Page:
You may think it is damning with faint praise, and it is, but the Federalist Pig is the best barbecue place in Washington. Note: that is based solely on their ribs. Stick with the ribs.
In a triumph of hope over experience, I went to try their barbecue with Doug Jacobson, the Kansas City Barbecue Maven and our Senior Roving Correspondent, and Doug’s father-in-law, Bob Klayman.
The Federalist Pig is situated on the eastern edge of the Adams Morgan commercial district, which is good. It actually is possible to find a parking space there if you go at the right time.
The Federalist Pig is popular. There was a line outside when we arrived. It moved pretty quickly. (The large object at the end of the line is me. Bob’s right in front of me.) There’s some seating inside, but it was a nice evening, and we took an outside table.
The Federalist Pig has an extensive menu. They serve half-pound portions of brisket, pork, pork belly, rib tips, turkey, chicken, wings, and by the rack or half rack, spare ribs. And they have some signature sandwiches (some skin with the pork, onion rings on the brisket, etc.) in addition to the predictable sandwiches. Take a look at their menu. They also have special sandwiches from time to time, including smoked bologna, a tofu bahn mi, and pastrami short ribs.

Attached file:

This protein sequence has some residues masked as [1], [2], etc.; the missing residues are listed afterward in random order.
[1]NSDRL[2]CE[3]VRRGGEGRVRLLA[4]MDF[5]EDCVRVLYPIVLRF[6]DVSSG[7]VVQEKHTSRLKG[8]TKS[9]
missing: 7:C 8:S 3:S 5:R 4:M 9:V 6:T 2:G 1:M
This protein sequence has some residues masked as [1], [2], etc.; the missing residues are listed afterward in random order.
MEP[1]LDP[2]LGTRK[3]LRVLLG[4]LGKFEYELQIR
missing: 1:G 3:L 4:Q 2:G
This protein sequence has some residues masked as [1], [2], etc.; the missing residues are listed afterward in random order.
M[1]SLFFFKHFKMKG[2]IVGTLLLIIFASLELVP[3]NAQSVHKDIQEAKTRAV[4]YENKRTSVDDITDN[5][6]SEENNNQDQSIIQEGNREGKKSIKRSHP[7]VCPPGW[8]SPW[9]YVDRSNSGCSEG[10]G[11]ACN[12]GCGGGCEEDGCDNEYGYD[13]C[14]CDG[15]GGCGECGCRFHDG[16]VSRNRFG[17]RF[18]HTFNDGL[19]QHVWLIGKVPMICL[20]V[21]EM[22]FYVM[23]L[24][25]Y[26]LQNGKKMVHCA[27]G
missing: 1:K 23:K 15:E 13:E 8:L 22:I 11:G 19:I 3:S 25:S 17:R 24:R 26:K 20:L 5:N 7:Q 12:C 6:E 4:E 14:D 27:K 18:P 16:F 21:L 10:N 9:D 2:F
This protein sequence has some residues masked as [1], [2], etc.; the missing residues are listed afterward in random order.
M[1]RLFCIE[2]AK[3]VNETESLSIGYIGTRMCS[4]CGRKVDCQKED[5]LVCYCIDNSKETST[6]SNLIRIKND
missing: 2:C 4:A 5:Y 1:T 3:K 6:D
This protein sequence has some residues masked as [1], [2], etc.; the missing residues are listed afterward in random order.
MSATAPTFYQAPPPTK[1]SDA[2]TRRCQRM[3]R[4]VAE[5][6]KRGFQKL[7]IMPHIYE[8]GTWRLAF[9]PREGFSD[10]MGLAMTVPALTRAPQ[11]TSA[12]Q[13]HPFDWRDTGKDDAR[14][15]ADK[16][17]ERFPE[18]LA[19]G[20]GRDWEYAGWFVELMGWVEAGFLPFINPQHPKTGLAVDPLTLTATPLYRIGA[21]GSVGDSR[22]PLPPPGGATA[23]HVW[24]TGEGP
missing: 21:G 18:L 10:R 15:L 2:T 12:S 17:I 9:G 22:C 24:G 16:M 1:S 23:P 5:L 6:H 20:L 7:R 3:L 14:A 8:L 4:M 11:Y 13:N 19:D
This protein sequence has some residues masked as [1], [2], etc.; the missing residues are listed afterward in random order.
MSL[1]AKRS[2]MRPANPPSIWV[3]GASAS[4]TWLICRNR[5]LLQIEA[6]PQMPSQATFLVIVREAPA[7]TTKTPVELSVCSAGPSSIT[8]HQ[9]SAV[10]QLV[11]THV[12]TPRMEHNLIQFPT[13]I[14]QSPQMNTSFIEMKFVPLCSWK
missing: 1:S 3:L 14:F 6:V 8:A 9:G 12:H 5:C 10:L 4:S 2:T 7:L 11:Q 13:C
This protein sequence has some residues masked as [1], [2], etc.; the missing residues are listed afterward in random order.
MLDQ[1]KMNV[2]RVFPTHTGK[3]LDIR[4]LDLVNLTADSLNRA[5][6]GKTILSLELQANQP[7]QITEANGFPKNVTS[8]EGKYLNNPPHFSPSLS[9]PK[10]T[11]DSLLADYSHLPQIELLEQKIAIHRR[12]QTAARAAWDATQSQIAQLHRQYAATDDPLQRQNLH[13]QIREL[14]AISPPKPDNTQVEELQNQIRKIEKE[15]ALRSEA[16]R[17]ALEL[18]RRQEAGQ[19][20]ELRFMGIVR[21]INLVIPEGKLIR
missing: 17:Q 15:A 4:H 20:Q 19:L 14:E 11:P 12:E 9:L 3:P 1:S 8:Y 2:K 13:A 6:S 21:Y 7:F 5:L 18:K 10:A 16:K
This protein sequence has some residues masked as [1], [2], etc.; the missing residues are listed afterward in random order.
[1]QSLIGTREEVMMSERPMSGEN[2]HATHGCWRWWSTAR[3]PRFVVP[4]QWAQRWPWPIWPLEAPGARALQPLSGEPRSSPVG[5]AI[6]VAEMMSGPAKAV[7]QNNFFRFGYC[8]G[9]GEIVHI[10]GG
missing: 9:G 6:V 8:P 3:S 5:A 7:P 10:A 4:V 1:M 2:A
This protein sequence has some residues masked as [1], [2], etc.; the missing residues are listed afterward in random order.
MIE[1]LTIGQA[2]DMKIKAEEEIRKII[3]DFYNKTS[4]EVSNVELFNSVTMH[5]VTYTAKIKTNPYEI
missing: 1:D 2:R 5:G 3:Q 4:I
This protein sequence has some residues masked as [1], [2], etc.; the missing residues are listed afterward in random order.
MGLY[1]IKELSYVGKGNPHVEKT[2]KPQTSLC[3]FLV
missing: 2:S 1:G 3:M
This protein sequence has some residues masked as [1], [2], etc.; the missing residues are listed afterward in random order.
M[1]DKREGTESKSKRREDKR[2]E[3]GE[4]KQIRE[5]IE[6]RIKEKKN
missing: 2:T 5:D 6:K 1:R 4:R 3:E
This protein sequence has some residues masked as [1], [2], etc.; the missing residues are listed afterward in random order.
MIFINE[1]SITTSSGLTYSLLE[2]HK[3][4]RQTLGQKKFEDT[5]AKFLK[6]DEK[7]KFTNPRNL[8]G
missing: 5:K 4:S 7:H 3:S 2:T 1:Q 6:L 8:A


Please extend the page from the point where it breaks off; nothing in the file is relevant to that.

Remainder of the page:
We ordered the brisket and a sausage with chipotle garlic green beans and macaroni and cheese;
and pork and pork rib tips with potato salad and slaw;
All were served with Texas Toast and home-made pickles and onion.
First, the good news. The ribs were pretty good. They were fairly tender and had some smoke taste. I would eat them again if I needed some barbecue in a hurry here in DC. And the chipotle garlic green beans were quite good, despite the absence of any pork in the cooking, as was the buttery Texas Toast which comes with just about everything.
Things went downhill after the ribs. The sausage was pretty good, but sausage usually ranges from not bad to sensational, so they don’t get many points for that. The rib tips had some flavor, being essentially all outside meat, but they were very tough. The brisket was very fatty. The Kansas City Barbecue Maven pronounced it “horrible.” It would be more charitable to say it was very fatty and tasted like a mediocre pot roast. I don’t even want to talk about the pork.
The cole slaw was okay, as was the macaroni and cheese. The potato salad had a mustard taste, and seemed to be a German style, but vegetarian-friendly. (All of the sides are vegetarian. It’s that sort of neighborhood.) Not bad. They have a variety of sauces, none of which add much. The Carolina style was light on the vinegar and lighter on the taste. How hard is it to put red and black pepper and vinegar into a bottle?
But their ribs are the best barbecue dish in the DC area, and they are worth eating. The secret (drum roll) is that they actually pay attention to the meat during cooking. DC barbecue typically is cooked in a box on the crock pot system: put the meat in the box, push some buttons, and come back later. Rob Sonderman, the pit guy at the Federalist Pig, pays attention. He’s working within the considerable limitations of a Southern Pride Smoker, but that attention makes a difference, and gets him the gold star.
If you need some barbecue in DC and I’m not cooking, go to the Federalist Pig and order the ribs. And order before 8:00 p.m. They run out pretty often, usually about 8:45 or 9:00.